- How to get network sharing between Linux machines working again
This solution involves the use of something called "SSH". which is a networking solution for Linux machines. I am led to understand Windows also uses some form of SSH, but that Windows and Linux machines cannot communicate with each other with it. Though, I am happy to stand corrected on that. One of our regular posters, Ouroumov, explained it to me the other day. It works really well and so I will repeat it here:
sudo apt-get install ssh
sudo apt-get install install ssh
ssh-keygen -t rsa -b 4096
ssh-copy-id [email protected]_IP
To get the ip address for any eth or wifi card on a machine, open a terminal and type ifconfig
Once you have implemented the above, you should be able to connect to Machine A from Machine B using Caja.
Go to Caja, Hit CTRL L to reveal the address bar and enter the following into it:
ssh:[email protected]_IP/path to shared folder/
Then you should see your machine A shared folder inside Caja on machine B
Bookmark it to complete the procedure. Then, the next time you fire up machine B, you should just select the bookmark in Caja and it will directly open up the network location.
The above procedure can be implemented in reverse as well so that machine A can access machine B's files.
- How to get networking between Linux machines and MS Windows machine working again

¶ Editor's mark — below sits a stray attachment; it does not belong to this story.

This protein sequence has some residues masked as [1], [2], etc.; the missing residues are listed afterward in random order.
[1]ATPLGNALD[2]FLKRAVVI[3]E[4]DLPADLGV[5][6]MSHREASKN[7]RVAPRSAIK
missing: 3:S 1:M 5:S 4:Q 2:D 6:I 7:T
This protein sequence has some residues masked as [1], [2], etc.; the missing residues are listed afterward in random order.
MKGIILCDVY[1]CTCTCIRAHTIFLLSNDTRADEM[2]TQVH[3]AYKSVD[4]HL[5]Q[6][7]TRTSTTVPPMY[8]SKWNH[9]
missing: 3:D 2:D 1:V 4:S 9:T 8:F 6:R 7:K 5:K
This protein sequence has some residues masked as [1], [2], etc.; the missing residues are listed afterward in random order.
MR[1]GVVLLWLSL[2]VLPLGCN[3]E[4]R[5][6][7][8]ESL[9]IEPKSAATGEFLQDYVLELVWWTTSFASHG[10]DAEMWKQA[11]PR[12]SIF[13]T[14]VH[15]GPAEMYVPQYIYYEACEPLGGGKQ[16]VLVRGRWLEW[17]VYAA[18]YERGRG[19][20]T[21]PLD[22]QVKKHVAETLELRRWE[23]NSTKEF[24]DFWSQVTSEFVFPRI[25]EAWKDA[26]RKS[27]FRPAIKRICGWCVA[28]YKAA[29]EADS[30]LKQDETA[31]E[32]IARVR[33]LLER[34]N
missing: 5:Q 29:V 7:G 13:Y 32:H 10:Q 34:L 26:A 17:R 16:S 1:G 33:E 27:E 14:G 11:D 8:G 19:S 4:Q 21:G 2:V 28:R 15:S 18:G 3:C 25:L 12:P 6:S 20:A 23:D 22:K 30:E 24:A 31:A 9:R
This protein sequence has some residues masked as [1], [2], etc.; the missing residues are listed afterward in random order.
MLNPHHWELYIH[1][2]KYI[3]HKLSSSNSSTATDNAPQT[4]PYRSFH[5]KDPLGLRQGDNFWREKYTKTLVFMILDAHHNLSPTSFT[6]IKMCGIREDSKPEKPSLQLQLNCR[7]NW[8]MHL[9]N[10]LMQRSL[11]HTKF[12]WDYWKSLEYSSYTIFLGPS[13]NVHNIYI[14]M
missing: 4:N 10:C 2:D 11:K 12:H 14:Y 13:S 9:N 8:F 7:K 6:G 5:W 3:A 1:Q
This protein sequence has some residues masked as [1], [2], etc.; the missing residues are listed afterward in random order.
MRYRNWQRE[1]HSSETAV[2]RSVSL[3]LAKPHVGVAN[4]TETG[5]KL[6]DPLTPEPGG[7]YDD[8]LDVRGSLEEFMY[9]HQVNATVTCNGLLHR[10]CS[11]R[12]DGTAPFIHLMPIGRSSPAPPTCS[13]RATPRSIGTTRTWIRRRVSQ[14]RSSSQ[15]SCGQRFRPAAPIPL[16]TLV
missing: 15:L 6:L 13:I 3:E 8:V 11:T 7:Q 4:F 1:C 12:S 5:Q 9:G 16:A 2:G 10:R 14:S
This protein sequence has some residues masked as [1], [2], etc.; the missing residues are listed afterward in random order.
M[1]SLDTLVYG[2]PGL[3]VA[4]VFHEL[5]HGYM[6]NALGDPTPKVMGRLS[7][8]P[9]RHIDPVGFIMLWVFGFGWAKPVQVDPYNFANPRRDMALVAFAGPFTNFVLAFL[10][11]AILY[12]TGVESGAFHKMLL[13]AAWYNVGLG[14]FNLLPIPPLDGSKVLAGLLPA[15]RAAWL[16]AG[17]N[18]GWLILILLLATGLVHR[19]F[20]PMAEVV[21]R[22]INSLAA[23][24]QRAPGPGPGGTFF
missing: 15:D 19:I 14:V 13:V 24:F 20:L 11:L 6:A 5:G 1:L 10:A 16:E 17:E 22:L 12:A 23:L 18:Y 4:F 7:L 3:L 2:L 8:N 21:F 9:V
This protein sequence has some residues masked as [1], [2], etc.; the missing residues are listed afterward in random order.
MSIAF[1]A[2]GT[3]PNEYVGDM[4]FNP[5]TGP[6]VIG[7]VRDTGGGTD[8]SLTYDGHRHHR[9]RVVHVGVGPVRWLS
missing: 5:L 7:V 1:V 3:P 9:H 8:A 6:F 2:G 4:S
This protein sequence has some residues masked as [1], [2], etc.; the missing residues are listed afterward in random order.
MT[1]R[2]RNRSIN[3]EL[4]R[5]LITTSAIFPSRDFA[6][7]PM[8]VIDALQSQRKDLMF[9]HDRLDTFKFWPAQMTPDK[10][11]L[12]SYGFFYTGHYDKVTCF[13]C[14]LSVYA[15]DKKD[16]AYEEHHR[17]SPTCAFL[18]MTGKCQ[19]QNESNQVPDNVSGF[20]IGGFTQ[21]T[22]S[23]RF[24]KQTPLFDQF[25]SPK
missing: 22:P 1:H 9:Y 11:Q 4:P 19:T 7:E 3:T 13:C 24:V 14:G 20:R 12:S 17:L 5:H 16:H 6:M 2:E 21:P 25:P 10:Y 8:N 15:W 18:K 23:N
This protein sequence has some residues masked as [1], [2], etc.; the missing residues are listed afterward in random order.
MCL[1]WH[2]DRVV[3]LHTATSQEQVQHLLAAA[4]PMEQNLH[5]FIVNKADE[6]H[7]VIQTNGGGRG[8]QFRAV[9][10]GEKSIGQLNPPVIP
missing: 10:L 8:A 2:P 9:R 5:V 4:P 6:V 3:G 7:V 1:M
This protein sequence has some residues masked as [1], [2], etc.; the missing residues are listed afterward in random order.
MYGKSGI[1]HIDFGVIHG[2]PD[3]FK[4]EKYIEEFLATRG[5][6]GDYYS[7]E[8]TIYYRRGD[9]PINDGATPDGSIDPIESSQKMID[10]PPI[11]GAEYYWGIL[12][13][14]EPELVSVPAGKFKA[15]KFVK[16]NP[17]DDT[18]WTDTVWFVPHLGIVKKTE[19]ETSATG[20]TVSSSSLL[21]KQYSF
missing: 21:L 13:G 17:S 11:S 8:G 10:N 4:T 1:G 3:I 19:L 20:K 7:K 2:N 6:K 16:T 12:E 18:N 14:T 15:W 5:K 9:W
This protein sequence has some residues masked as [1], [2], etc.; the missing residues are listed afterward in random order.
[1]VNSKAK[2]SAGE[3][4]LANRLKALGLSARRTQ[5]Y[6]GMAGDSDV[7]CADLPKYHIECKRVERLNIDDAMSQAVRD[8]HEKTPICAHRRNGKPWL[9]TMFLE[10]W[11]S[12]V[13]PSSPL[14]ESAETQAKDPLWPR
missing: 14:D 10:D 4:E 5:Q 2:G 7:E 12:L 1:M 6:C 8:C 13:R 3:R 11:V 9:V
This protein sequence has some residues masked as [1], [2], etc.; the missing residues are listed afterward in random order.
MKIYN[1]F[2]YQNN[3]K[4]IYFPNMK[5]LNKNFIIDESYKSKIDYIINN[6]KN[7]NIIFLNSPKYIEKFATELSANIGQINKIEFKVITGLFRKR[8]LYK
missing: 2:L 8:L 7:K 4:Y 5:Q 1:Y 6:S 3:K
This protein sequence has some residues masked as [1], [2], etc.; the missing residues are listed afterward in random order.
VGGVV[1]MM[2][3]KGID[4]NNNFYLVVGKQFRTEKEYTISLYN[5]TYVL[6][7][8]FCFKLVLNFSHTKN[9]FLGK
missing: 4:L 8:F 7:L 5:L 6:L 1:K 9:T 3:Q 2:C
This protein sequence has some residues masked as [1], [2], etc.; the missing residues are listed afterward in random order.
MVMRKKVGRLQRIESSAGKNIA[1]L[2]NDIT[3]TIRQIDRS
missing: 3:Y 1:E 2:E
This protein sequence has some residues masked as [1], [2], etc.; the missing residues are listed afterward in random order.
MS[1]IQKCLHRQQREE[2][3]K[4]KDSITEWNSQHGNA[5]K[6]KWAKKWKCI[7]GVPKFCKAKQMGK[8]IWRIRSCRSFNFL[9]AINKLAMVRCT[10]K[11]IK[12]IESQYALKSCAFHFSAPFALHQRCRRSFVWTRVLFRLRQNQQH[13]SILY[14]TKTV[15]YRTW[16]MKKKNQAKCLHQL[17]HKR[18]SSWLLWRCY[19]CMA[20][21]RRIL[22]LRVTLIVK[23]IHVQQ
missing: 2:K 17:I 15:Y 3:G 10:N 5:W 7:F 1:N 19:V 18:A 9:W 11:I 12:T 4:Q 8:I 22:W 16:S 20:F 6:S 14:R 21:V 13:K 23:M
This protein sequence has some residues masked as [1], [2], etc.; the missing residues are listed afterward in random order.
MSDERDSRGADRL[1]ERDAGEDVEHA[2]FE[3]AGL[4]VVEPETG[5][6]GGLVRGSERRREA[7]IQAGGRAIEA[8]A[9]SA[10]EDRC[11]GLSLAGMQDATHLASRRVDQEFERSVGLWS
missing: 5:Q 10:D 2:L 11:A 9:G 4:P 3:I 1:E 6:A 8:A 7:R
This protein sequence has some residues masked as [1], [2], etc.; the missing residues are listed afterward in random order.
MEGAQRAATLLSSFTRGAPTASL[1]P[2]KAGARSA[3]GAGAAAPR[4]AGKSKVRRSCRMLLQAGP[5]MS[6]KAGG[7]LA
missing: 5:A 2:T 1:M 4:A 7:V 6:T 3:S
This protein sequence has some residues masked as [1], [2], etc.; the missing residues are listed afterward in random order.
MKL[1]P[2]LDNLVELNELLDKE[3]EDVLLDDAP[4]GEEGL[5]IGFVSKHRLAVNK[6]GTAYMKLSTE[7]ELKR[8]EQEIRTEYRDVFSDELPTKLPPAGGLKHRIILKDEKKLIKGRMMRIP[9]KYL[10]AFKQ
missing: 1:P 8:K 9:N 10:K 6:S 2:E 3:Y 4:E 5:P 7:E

These solutions were given to me by @lah7 the other day. I haven't tried these out but will simply repeat them here:
If the Windows machines are just downloading/uploading files from Linux via SSH/SFTP (but not streaming), they could install FileZilla or run FileZilla Portable.
Or if there's a folder you'd like to temporarily serve, Python can host a basic HTTP server on the spot:
python -m SimpleHTTPServer 8080
I can't confirm how well the above solutions to sharing with MS Windows machines are since I have not implemented them. Instead, I have done something a bit different involving a program called btsync. You can get this in the software boutique. It is an alternative to cloud storage that allows two or more machines to sync a folder up so that they all share a continuously synced copy of it. In that sense, it is a kind of fake network sharing. However, for my limited needs vis a vis occasional MS Windows users on my network, it suffices. Furthermore, there is no limit to the size of the folder to be shared and no issues with cloud storage security since it is direct peer to peer. Nevertheless, I would not share highly personal files using btsync just to be on the safe side since it is being synced over the internet.
I have just installed btsync so that all members of my immediate family can sync our electronic photo albums together. Some of us use Linux and others use MS Windows, It's working outstandingly and is remarkably fast to sync. The album is over a gig and only took about 1/2 an hour to transfer the full album over the internet between me and my son's MS Windows machine. This is more than sufficient for file transfer needs when my sons and other extended family members come visiting with their various windows devices. No good for streaming of vids from my server to their machines of course. But, the sync time is sufficiently fast that with a slight amount of notice and delay I can simply transfer a vid over via btsync on request. So good enough for the relatively rare occasion when that is wanted.
Hope all of the above is useful.